Albert Axsom — Jay to his friends and family — died in the early morning hours on Monday, July 21st, 2014. He was 73 years old and his 40th wedding anniversary to my mother was just the day before he passed. The cause was complications from a blood clot in his arm that had broken up and migrated to his lungs. He was on life support and my family made the decision to wean him off of it and let him pass peacefully. I was present and a part of that decision. It’s a decision I’ve been thinking about ever since. I’m still convinced it was the right thing to do, but it still bothers me. It’s part of why it’s taken me several days to write this entry.
Jay was not my biological father, but you’d never have known just by observing us. He took on three kids that weren’t his own when he married my mother and always treated us as though we were blood relatives. He was the only father my sister ever knew as our biological father had died when she was only a couple months old. He did his best in trying to raise us and he took pride in us as only a true father can. He was a voracious reader of books until his eyesight deteriorated too much from diabetes to see the words on the page. He loved to cook and always had a new kitchen gadget to show you or recipe to try when you came to visit. He and my mother spent their summers making jam and preserves which they gave away to just about everyone they met. His cabbage relish is still one of the very few ways I’ll ever eat cabbage. He was one of the most friendly people I’ve ever known and was able to strike up a conversation with people he’d just met as though he’d known them all his life. He wasn’t always easy to get along with — no one is — but you never doubted that he loved you.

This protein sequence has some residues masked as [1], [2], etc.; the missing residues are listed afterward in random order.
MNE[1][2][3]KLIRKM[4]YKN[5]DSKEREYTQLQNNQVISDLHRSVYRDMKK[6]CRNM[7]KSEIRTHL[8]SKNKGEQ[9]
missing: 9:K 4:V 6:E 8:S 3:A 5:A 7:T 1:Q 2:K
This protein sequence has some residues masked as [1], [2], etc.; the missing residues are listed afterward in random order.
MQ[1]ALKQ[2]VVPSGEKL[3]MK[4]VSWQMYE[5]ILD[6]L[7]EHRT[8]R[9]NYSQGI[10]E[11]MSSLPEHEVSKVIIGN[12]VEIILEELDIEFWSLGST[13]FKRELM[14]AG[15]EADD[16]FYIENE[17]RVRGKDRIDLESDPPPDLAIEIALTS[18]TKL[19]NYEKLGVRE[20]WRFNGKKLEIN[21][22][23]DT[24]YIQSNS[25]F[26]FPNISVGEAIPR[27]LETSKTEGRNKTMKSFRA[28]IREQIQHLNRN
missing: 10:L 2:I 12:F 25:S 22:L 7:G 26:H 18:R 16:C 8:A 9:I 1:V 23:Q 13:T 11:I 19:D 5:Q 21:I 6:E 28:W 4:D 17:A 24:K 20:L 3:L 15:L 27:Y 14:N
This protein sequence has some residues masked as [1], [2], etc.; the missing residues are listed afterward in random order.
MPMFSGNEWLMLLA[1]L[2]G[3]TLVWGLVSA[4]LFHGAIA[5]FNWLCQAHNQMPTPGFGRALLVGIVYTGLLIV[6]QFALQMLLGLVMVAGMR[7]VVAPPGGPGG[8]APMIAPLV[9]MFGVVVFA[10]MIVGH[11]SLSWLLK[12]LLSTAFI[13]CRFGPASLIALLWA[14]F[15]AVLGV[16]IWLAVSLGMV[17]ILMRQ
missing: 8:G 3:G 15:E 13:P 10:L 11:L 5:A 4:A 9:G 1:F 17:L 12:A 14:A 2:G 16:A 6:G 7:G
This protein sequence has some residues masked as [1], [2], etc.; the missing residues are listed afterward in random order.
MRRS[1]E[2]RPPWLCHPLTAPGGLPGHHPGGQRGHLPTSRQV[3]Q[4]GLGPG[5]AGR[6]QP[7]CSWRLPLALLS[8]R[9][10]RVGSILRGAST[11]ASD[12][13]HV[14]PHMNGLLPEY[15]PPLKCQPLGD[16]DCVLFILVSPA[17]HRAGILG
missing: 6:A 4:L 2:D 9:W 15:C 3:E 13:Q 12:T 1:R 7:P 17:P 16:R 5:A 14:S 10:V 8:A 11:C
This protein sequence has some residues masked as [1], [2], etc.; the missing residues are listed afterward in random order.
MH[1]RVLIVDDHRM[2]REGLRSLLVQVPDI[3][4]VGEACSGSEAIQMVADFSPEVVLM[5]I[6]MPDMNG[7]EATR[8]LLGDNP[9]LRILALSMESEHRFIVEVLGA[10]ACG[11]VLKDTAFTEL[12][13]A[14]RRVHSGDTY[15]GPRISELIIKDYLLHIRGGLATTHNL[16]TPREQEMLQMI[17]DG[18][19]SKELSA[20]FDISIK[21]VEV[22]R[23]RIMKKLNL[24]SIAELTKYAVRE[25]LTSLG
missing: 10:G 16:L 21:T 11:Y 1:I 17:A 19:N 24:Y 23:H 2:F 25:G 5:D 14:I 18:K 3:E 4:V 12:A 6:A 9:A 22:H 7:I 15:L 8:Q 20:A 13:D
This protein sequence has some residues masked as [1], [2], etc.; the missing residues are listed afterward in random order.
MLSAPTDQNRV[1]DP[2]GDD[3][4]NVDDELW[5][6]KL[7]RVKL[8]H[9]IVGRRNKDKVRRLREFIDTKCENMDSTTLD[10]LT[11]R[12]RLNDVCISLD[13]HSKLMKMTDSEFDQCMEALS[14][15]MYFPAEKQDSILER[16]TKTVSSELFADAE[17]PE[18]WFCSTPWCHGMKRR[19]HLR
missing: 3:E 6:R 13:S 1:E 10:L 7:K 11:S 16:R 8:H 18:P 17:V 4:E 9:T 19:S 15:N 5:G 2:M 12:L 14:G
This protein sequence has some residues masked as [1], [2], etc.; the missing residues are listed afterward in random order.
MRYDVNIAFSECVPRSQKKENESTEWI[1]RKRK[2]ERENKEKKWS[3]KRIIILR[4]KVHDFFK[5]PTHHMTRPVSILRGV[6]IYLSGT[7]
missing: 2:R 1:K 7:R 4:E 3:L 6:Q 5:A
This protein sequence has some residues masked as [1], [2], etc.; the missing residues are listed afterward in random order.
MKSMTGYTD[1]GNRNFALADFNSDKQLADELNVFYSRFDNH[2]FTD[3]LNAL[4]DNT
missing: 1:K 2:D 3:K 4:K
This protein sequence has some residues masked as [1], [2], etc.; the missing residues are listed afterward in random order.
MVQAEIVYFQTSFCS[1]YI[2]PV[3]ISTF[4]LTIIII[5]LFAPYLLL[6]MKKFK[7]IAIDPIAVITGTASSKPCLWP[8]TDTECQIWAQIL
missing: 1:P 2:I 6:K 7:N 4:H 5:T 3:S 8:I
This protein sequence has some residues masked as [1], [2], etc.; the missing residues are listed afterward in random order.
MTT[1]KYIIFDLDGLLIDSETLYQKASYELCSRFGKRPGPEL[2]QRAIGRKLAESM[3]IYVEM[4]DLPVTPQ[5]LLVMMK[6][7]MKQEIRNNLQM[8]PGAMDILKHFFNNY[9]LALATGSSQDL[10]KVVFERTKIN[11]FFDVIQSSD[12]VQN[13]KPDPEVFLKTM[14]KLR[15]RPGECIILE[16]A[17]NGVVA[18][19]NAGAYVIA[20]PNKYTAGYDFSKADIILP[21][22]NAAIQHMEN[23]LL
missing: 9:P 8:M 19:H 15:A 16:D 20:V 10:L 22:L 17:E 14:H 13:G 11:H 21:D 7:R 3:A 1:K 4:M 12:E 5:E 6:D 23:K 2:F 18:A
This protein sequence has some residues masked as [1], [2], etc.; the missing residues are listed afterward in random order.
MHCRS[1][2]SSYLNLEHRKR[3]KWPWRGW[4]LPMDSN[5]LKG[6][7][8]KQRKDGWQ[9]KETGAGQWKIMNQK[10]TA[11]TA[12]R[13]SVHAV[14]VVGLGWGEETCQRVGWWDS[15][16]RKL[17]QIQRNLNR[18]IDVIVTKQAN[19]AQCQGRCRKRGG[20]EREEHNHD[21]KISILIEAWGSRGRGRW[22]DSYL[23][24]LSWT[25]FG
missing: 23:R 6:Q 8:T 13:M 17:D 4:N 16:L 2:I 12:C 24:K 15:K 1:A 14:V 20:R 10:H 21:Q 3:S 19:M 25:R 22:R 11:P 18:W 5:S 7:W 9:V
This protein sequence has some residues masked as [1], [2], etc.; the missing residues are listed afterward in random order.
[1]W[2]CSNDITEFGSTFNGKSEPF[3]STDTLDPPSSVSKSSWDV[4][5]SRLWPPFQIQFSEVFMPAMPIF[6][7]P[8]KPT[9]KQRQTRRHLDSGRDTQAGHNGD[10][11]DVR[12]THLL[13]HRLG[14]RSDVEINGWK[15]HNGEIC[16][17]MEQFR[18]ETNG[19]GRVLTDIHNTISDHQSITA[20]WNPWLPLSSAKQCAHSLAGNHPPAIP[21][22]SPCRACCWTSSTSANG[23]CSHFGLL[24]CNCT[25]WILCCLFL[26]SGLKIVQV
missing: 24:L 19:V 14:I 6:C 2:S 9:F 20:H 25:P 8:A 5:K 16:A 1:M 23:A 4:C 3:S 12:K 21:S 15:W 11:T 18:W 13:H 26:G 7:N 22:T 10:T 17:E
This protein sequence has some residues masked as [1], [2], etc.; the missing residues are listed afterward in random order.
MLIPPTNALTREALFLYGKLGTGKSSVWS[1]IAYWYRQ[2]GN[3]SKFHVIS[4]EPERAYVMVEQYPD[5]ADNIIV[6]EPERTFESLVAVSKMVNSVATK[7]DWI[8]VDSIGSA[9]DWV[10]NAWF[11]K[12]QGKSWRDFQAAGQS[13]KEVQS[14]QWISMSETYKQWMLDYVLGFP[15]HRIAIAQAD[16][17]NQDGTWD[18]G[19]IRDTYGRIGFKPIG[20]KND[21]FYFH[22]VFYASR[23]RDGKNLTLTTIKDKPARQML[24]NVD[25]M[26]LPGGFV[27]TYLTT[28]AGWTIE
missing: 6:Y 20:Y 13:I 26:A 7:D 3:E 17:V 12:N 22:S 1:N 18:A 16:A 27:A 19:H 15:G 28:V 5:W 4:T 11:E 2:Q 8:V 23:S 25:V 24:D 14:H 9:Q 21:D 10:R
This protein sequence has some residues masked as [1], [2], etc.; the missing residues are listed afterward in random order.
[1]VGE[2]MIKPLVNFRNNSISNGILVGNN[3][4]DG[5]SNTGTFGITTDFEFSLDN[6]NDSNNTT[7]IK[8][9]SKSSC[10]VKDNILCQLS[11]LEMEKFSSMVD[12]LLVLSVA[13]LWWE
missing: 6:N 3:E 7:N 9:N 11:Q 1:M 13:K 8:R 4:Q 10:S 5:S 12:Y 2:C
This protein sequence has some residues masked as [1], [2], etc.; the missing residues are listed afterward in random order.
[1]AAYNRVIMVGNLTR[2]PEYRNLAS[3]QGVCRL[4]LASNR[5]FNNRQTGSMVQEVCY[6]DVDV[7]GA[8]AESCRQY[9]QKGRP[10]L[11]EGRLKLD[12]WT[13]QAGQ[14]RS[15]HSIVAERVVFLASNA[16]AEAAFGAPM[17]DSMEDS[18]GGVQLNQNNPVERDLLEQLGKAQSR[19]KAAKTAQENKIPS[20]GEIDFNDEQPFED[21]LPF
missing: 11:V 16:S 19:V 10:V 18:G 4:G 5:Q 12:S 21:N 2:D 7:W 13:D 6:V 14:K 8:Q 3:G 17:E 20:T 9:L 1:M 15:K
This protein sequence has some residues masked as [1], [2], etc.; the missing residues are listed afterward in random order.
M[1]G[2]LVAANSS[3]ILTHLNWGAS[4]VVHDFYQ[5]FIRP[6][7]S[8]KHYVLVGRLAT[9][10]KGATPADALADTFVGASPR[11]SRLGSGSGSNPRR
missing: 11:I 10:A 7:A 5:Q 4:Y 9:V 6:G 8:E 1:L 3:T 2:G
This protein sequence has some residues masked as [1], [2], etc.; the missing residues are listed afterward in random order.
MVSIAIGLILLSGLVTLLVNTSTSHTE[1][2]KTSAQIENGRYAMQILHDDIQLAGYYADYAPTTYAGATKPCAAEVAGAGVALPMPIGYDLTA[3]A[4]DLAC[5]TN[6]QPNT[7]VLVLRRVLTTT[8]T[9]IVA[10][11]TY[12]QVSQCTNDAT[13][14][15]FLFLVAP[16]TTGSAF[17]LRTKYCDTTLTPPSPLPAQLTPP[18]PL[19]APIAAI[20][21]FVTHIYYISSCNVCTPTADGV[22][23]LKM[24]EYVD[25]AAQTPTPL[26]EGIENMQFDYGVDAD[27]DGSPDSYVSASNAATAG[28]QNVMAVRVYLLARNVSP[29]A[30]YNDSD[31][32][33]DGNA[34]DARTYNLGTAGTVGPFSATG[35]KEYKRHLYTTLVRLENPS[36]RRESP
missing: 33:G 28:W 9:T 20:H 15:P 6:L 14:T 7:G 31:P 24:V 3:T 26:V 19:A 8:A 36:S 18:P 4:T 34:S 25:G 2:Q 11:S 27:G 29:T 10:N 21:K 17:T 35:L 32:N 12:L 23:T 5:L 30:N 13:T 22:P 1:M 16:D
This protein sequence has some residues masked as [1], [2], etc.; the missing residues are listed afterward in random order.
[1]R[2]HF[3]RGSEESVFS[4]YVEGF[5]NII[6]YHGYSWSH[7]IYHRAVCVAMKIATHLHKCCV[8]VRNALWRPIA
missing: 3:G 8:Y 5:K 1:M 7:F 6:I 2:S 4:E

Dad’s passing isn’t entirely unexpected as he has been suffering the effects of his diabetes for many years. Near the end he was having trouble seeing his computer screen and had taken to just listening to recipe videos on YouTube. He had to get around using a walker and was almost always tied to a portable oxygen tank. Trips to a clinic for dialysis had long been a routine for him. All of that is over for him now. He was as good a father as anyone could have hoped for and I am going to miss him terribly in the days and years to come.